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Sabbath Day – Poland I: Resistance

March 11, 2016

It was a beautiful summer-like day in White Plains today – not bad for March 10th!

My Sabbath day involved coffee, quiet, a nap (I’m working hard not to catch the flu that my wife has), reading, writing, and a visit with my son to the nature center and the goats. My reading was not very concentrated – I mostly poked around in a couple books I am reading. The first is Wendy Farley’s The Thirst for God: Contemplating God’s Love with Three Women Mystics, which I am reading for Women’s History Month. Farley explores the theology and politics of contemplative practice in one of my favorite eras – the thirteenth and fourteenth centuries – through the figures of Marguerite Porete, Mechthild of Magdeburg, and Julian of Norwich. The second book I’m reading is Ira Katznelson’s gripping history Fear Itself: The New Deal and the Origins of Our Time (which won the Bancroft Prize). As the nation questioned whether liberal institutions could respond to the many crisis of the day, and many leaders and large parts of the country openly admired the accomplishments of anti-democratic governments, whether fascist or dictator, congress had to work with openly racist senators of the Jim Crow South in order to pass essential programs of the New Deal, programs that made possible the Civil Rights movement in years to come. This is an uncomfortable, unsettling read. I am reading it slowly.


In first read Katznelson (above) in 1996 when he published Liberalism’s Crooked Circle: Letters to Adam Michnik. The flyleaf promised a “profoundly moving and analytically incisive attempt to shift the terms of discussion in American politics.” It did for me. The book explored “the intellectual and political weaknesses within the liberal tradition that have put the United States at the mercy of libertarian, authoritarian populist, markedly racist, and traditionalist elitist versions of the right wing” and sought resources to reorient the liberal tradition. For me, the book was a a primer in democratic socialist tradition. I literally hunted down the works cited in almost every footnote and spent an intense year reading political theory and working out my own commitments. I had joined the Democratic Socialists of America a few years earlier, having been led there through the writings, speeches and sermons of public intellectuals Cornel West and Barbara Ehrenreich; Jewish fellow-travellers of the Catholic Worker Movement Michael Harrington and Marc Ellis; Christian social ethicists Gary Dorrien and Rosemary Radford Ruether; and local Princeton veteran socialists Bernie and Henny Backer. (The later lent me their original recording of Eugene Debs and introduced me to Harry Fleischman who had been Norman Thomas’ campaign manager in his several Presidential runs).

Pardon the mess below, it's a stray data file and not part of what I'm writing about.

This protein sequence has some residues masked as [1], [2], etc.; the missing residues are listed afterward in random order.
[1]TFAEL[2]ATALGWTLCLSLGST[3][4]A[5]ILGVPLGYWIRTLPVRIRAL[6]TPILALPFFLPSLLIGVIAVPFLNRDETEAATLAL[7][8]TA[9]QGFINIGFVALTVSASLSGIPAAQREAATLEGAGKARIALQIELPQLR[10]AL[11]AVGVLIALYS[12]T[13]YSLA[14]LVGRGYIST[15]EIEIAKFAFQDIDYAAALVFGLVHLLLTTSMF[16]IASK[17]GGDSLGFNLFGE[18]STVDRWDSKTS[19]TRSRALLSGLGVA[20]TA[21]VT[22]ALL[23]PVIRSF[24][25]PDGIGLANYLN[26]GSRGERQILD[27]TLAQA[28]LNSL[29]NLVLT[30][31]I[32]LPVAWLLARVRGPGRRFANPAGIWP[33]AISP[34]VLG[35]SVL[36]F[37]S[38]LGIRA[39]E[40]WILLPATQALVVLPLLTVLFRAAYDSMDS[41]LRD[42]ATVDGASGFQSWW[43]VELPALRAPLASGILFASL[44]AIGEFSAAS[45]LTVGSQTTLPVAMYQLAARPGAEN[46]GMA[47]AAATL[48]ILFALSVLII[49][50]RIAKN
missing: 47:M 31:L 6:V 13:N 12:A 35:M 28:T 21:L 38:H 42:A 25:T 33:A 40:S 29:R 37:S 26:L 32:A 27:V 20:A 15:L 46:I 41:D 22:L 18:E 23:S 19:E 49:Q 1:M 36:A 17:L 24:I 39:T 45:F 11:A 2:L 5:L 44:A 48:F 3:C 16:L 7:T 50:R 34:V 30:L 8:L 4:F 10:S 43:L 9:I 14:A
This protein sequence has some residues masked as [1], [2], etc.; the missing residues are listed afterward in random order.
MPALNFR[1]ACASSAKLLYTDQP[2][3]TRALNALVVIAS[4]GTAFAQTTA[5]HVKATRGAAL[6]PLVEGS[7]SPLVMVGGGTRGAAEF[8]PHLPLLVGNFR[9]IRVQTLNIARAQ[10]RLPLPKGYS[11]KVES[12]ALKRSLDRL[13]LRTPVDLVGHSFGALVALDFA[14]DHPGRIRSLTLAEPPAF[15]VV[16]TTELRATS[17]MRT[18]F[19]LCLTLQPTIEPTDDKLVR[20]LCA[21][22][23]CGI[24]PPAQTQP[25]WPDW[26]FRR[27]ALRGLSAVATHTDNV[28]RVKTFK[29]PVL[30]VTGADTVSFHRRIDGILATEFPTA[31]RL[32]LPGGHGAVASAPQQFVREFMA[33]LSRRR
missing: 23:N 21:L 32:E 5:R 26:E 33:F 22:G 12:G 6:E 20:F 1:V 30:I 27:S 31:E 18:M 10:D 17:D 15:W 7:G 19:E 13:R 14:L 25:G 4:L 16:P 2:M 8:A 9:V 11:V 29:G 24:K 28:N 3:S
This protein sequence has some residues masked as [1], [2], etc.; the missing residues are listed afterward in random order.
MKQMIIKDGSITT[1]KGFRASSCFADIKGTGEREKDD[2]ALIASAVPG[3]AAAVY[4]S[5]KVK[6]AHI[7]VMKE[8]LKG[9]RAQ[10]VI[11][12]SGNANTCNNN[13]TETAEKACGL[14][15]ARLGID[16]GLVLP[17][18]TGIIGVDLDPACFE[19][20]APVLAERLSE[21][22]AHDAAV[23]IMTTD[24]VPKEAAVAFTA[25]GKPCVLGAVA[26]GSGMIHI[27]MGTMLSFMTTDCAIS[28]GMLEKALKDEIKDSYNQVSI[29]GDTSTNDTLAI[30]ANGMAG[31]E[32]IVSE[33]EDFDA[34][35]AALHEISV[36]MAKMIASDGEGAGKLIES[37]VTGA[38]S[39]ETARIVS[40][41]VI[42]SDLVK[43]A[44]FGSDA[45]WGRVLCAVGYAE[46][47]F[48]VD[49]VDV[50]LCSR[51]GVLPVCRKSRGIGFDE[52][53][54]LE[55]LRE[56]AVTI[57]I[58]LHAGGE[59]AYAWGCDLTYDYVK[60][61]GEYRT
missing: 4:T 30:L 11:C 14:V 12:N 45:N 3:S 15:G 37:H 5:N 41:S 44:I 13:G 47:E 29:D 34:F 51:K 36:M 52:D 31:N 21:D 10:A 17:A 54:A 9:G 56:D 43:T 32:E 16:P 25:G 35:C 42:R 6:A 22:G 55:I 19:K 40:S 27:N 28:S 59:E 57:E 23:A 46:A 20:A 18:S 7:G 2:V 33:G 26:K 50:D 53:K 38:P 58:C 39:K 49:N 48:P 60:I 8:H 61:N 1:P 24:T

Katznelson explored the problems and possibilities of “liberal socialism” through an imagined epistolary correspondence with Polish dissident and organic intellectual Adam Michnik, pictured above and below, which bring me around to my year of reading multi-national literature, to Poland, and to my current focus on prison literature.  It has now been two decades since I first read Adam Michnik’s Letters from Prison and Other Essays (1985) which detailed the nonviolent politics and hopes of what eventually became Solidarity, the union of intellectuals, the church, and ordinary workers in Poland. Solidarity was founded in 1980 and met fierce repression. When the communist government declared martial law in 1981, Michnik became a political prisoner for refusing to sign a “loyalty oath.” His three years in prison gave him the opportunity to reflect on both the liberalism aspired to by the Workers Defense Committee and the need for socialist hopes, that together could form what he called a “self-limiting revolution.”  Michnik’s writings have a place on my shelf near those of Gandhi and Bonhoeffer. It was a great pleasure to take them down and read them again this week. (Riveting as they are, their reading also provided the occasion for several naps – the primary reason I do not currently have the flu).



This literary visit to polish prisons this week was also an occasion to read the poetry of Czeslaw Milosz, who Joseph Brodsky has called “one of the greatest poets of our time, perhaps the greatest.” While never imprisoned himself, Milosz spent much of his adult life in exile, a fierce critic of communist bureaucracy. Milosz (pictured below) defected to France in 1951, and later to the United States, where he taught Slavic Languages and Literature at Berkeley. He was awarded the Nobel Prize in Literature in 1980, a surprise to most people in Poland where his writing was banned. Just a few years later he wrote the forward to Michnik’s writings from the Bialoleka Internment Camp.


With the libertarian, authoritarian populist, markedly racist, and traditionalist elitist challenges of our own day very much in mind, I end with the final lines of Milosz’ poem, “On Angels.”

day draws near

another one

do what you can.




3 Comments leave one →
  1. eksimpson permalink
    March 11, 2016 8:51 am

    Your blogs, your reading and your reflections awaken hungers in me that I haven’t felt in years, to say nothing of having fed them. Please keep doing this, it is my continuing education and inspiration for retirement, when that comes along.


  1. Reading Multi-National Literature | revgeary
  2. Poland II, Poetry of Guilt and Complicity | revgeary

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